The lender said the acquisition of the business, which has £19bn in assets under administration and about 500,000 customers, will enhance its offering at Scottish Widows – its life assurance, pensions and investment arm.
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Scottish Widows currently manages more than £124bn of funds of which £35bn is in workplace pensions.
Lloyds said in a statement that the transaction is in line with its “targeted growth strategy and accelerates the development of its financial planning and retirement business”.
The bank did not disclose the price of the deal but said it expects it to “partially close” in the first quarter of 2018, followed by the transfer of assets, subject to regulatory approval.
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Antonio Lorenzo, the director of insurance and wealth at Lloyds and chief executive of Scottish Widows, said: "Today's announcement is a clear signal of Lloyds Banking Group's commitment to the financial planning and retirement segment."
He added: “The acquisition of Zurich's UK workplace pensions and savings business complements Scottish Widows' growth to date and provides us with an ideal opportunity to accelerate our goal to become a market leader in this important sector, for advisers and customers."
Shares in Lloyds fell 0.51% to 66.18p in afternoon trading.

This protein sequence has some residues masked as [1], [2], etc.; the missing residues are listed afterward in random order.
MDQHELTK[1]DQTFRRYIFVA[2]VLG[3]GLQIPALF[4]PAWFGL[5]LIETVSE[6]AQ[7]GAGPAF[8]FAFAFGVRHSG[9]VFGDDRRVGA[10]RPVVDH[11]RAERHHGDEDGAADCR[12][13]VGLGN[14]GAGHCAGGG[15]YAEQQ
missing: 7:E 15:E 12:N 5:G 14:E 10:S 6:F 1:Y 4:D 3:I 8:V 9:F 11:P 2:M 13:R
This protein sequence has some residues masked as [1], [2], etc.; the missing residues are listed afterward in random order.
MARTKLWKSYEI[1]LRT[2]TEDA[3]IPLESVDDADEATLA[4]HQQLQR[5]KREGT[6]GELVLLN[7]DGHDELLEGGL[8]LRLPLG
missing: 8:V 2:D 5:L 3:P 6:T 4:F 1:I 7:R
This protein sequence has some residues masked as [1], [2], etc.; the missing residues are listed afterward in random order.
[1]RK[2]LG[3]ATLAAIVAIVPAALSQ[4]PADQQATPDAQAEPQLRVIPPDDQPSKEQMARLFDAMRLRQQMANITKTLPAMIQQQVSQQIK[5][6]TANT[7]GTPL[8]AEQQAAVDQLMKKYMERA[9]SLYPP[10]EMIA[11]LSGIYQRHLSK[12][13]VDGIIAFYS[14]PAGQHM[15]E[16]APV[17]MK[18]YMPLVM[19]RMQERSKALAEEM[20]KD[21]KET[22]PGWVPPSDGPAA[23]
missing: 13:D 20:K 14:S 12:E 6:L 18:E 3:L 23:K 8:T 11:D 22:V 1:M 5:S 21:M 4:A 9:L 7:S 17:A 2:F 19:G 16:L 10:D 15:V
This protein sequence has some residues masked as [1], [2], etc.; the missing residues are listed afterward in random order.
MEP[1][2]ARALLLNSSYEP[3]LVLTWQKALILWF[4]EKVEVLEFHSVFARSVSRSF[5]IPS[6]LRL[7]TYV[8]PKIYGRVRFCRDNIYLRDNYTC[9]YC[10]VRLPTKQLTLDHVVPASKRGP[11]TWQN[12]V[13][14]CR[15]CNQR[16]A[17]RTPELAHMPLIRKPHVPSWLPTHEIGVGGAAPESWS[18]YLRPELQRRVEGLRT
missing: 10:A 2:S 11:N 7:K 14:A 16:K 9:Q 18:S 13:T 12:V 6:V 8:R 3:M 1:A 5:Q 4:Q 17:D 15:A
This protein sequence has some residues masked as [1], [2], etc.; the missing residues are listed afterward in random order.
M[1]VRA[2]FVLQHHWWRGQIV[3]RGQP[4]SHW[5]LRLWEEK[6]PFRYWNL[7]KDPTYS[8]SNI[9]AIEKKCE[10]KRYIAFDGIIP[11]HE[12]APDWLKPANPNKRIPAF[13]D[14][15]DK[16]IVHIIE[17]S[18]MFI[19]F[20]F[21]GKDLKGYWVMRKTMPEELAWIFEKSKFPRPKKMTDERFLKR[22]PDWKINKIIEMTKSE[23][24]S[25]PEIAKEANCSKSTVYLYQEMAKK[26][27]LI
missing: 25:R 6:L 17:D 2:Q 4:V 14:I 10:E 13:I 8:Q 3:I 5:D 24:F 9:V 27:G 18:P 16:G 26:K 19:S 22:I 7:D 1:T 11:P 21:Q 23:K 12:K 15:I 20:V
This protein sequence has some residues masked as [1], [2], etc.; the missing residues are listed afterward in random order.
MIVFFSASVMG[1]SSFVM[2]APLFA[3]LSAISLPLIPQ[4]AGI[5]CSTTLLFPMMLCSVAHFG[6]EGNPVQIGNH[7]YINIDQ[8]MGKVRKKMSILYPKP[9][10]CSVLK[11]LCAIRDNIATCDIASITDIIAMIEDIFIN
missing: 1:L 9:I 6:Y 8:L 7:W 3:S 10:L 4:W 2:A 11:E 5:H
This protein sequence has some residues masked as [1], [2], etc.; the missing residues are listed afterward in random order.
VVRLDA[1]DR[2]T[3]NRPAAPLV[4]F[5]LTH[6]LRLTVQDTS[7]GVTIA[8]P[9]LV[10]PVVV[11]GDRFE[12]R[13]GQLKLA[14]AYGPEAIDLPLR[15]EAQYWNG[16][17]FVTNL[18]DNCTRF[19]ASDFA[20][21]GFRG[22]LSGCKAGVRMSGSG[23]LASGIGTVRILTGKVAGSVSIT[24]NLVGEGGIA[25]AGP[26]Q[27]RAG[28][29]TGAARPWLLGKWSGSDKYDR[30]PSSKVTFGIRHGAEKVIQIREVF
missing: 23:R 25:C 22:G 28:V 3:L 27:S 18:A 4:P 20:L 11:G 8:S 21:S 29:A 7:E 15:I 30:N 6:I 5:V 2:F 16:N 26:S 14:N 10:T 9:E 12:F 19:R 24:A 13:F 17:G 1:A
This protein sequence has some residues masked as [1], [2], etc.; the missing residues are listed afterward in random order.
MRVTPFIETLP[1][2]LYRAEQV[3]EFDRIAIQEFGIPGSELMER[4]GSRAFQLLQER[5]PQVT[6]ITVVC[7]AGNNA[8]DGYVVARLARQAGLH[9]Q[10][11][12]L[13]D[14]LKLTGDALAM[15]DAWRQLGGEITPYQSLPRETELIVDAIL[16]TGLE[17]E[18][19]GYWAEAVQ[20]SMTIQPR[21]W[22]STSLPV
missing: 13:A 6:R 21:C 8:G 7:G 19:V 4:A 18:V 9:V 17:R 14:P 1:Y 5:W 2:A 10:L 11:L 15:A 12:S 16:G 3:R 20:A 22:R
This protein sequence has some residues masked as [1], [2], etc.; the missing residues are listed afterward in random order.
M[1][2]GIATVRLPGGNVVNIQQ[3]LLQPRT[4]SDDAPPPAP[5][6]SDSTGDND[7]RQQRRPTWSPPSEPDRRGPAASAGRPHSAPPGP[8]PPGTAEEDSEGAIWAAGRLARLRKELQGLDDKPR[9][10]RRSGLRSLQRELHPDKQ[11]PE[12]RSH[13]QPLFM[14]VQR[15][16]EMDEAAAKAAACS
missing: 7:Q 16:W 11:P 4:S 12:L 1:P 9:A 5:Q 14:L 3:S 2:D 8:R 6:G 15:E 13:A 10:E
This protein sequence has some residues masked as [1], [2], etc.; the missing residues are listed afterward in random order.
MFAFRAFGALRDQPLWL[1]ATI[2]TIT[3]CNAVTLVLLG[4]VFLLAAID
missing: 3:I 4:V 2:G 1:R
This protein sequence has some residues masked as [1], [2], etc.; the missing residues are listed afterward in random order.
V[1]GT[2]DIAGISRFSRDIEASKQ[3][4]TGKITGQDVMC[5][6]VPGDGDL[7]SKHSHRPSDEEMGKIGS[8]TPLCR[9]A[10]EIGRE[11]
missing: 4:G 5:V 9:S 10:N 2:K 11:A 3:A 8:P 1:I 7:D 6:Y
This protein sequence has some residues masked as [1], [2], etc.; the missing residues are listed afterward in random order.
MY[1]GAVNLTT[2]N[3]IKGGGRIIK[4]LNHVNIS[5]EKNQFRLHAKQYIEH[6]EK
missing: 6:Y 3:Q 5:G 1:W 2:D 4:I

Laith Khalaf, senior analyst at Hargreaves Lansdown, said the move underlines the bank's commitment to the pensions market, pouring water over long-running rumours that it is looking to sell off the Scottish Widows franchise.
"This part of the business adds some diversification to the Lloyds stable without the risks inherent in the investment banking activities practiced by its peers," Khalaf said.
"By comparison the workplace pensions business is sleepy, steady and sticky. The defined contribution market is also growing, thanks to the government’s automatic enrolment programme which is forcing employers and employees to pay money into workplace pensions."
The analyst added that a charge cap on these schemes illustrates the wider fee pressure on fund management, meaning there is "strength in numbers for the likes of Scottish Widows and Zurich".
"This is compounded by the increasing regulation faced by financial services firms. We have already seen Standard Life and Aberdeen tie up to battle these headwinds together, no doubt that deal raised an eyebrow or two across the Edinburgh streets at Scottish Widows HQ."